A new report by the Economic Innovation Group and shared by Axios doesn’t address Illinois’ school funding disparity specifically. But when you look at the map of income distribution and see that job creation and growth is happening largely in the same sort of areas that enjoy quality education systems, it’s hard not to draw the correlation.

What the map shows is that where you are born continues to be a major determining factor in how well you do both in school and in life. If you’re born in a “distressed” community, your opportunities for upward mobility are limited. New businesses aren’t starting there and existing ones aren’t growing there.

Many politicians, when faced with stats like this, will shrug their shoulders and say people should move if they want to be where the jobs are. That simplistic mindset overlooks several factors making such moves all but impossible:

  • The loss of support networks: If you’re a young family, you may rely on friends or family for childcare or other support. If you’re older, your kids may be entrenched school. whatever the case, substantial structural underpinnings in life would be torn out by a move.
  • Too expensive to move: Young people are drowning in student debt already, so the thousands of dollars required to move are simply inaccessible. Someone who was laid off five years and subsisting on part-time retail work is also in no position to take on that expense.
  • Uncertainty: If you’re moving because of the potential of a job, you’re taking a big risk on the unknown. If you’ve already lined up a job, you’re hoping it goes well and this doesn’t look like a huge mistake in six months, after you’ve separated yourself from your support network.
  • Too expensive to live: Unless someone has won the sweepstakes and secured lucrative work with a huge salary, there’s no way someone can move from Selma, AL to San Francisco, CA or New York, NY.

Let’s put to the side the canard that any child in this country can for up to be as successful as they want to be. It might have been true decades ago, but entrenchment of jobs in specific areas and the neglect of vast swaths of the populace have made it a lie, one clung to largely by the powerful who see the poor as leeches waiting for handouts.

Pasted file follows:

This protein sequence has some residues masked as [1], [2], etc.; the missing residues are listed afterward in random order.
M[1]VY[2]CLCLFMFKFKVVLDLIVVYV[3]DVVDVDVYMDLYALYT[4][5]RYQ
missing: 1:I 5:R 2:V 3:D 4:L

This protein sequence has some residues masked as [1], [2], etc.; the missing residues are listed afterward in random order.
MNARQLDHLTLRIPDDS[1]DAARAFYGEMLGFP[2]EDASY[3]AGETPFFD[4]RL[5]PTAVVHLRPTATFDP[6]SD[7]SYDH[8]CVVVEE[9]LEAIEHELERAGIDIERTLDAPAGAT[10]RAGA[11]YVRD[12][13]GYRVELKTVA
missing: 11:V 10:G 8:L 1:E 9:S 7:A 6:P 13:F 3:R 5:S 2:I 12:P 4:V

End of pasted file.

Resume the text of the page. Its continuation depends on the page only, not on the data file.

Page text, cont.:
That’s exactly the sort of thinking on display in comments by Secretary of Education Betsy DeVos. When talking about the elimination of protections for students scammed by for-profit colleges, she said, “Under the previous rules, all one had to do was raise his or her hands to be entitled to so-called free money.

It’s hard to believe that when you see for-profit colleges account for 35% of all student loan defaults there isn’t something institutionally wrong with the practices of those businesses. They attract new students with the promise of an education that will help them advance but can’t deliver on that promise.

DeVos thinks the people who have filed for protections – which don’t eliminate debt and still leave the student hanging without a degree and barrels of wasted money – are just looking for handouts. That’s not surprising when you consider for-profit college students tend to be black, female and at a low-income level currently. Just the sort of people those like DeVos, who came from a privileged family, want to keep in their place by denying them access to education, voting booths, healthcare and other opportunities to better themselves.

It’s not free money people are looking for, just the opportunity to provide for their families. Between the concentration of jobs in few outrageously expensive locations and the active elimination of protections against abuse by private corporations, that’s getting harder by the day.

Chris Thilk is a freelance writer and content strategist who lives in the Chicago suburbs.